This is a 3D model of a basilisk (i.e. a large snake), with a custom head, tail, and body design. The body of the snake is composed of a linear series of ball-joints, and can therefore be manipulated and posed to the user's liking. The sockets have 90-degree cuts to allow for right-angle movement. Theoretically, one could also make a square out of the joints or any other-sized regular polygon of their choosing.
The ball-joints come together in pairs, so a snake of any length could easily be made. You can make the basilisk as short or as long as you want.
See the Print Settings module for the all-important printer settings. Design documentation can also be found below, for those interested.
Feel free to print in your own colors.
I recommend sanding the balls slightly to help them fit into the sockets better. They tend to print a little rough at 0.2 mm layer height.
Scale model (pictured above) printed with a layer height of 0.2 mm from a AA 0.4 mm Ultimaker nozzle.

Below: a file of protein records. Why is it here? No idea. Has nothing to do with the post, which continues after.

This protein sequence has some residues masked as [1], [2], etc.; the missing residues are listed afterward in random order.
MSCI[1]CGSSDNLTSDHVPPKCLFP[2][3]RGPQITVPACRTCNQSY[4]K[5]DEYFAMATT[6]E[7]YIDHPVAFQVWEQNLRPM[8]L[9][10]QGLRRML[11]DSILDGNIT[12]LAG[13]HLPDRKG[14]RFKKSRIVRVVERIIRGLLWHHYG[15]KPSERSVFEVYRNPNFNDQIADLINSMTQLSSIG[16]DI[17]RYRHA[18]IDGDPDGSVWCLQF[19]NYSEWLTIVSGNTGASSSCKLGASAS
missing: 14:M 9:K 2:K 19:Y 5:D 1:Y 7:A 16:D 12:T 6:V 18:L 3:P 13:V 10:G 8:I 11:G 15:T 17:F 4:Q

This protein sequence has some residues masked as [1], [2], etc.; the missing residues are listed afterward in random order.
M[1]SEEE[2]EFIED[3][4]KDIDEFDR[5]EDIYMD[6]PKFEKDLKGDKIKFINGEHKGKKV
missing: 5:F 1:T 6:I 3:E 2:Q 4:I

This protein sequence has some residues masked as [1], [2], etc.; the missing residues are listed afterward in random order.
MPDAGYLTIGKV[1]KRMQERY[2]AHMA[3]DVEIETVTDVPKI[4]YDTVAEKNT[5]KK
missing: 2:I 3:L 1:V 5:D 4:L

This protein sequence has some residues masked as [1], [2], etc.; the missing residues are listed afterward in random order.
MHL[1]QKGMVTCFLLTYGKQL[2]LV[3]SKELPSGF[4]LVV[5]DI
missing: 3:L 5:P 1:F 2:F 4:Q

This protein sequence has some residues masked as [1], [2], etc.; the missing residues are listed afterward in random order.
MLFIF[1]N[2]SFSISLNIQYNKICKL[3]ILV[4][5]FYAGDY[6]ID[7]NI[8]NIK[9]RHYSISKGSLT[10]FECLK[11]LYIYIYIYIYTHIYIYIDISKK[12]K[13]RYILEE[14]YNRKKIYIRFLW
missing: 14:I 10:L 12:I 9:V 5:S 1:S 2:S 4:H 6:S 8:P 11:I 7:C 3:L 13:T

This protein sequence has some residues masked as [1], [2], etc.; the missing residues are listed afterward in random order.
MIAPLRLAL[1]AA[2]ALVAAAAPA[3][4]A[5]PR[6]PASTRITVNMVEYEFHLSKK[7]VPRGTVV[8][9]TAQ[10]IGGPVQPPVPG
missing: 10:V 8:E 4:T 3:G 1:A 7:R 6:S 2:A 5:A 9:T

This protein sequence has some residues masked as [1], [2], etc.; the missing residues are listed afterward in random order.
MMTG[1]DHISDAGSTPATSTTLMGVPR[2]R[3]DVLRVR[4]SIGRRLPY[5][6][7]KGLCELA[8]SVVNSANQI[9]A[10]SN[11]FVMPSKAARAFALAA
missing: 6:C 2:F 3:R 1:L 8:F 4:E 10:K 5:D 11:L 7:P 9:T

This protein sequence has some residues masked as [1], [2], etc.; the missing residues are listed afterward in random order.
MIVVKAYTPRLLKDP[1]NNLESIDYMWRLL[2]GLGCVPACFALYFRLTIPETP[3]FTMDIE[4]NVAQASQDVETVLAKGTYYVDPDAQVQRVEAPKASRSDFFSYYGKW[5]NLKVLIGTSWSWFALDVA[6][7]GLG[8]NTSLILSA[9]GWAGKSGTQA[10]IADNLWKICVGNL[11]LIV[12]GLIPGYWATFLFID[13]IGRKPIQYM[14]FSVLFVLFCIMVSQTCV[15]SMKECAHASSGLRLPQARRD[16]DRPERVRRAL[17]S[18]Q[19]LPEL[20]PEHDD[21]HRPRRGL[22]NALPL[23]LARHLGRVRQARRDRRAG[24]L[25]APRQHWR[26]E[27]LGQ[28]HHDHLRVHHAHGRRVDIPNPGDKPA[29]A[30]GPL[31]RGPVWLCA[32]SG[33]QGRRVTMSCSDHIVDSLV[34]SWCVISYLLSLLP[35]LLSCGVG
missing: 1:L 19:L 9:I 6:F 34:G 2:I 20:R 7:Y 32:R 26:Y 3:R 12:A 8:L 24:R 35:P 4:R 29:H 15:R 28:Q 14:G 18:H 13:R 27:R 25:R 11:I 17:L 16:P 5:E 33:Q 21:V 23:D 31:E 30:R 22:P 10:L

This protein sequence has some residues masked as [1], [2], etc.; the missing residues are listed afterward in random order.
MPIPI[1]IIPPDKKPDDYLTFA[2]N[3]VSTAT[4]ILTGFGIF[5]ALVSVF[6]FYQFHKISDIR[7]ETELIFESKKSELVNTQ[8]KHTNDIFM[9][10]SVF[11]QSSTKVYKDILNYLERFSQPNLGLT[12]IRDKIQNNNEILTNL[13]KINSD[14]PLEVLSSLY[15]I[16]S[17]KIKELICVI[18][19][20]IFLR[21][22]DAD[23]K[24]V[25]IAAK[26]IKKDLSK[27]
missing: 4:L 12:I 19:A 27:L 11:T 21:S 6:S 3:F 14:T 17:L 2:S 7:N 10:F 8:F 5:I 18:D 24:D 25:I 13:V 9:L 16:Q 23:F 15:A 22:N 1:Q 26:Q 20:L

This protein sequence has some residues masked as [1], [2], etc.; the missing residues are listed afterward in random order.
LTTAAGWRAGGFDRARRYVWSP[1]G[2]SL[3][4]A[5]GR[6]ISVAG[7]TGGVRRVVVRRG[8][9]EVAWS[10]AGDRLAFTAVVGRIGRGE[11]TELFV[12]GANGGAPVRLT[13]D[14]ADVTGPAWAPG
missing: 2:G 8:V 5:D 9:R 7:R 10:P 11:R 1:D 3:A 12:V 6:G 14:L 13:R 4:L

Specific Cura parameters for the Ultimaker 2+ outlined as follows:
Layer Height: 0.2 mm
Shell: Wall thickness = 1.05 mm; wall line count = 3; top/bottom thickness = 0.8 mm; top/bottom line directions = default; outer wall inset = 0.025 mm; fill gaps = everywhere; print thin walls = checked
Infill: Infill density = 20%; infill pattern = zig zag; extra infill wall count = 0; infill overlap percentage = 10%
Speed: Print speed = 50 mm/s
Supports: Necessary. Generate support = checked; placement = everywhere; angle = 60 degrees; pattern = lines; density = 15%
Plate Adhesion: Necessary. Type = brim; brim width = 8.0 mm
Filament: Generic PLA – Green
Materials: 187 g / 23.68 m of PLA Filament (at 100% scale, printed all at once with 6 joint segments)
Print Time: 22 hrs 20 mins (at 100% scale, printed all at once with 6 joint segments)
The head for the basilisk was designed in Sculptris. However, if anyone is looking to do this sort of 3D design themselves, I would recommend using a different program instead, like Blender. Sculptris hasn't been updated since 2011 and is very prone to crashing as a result of resource unoptimization. Naturally, polygons can be reduced to conserve resources, but for more complicated designs reduction may not be possible, and crashes are inevitable. Just a heads-up.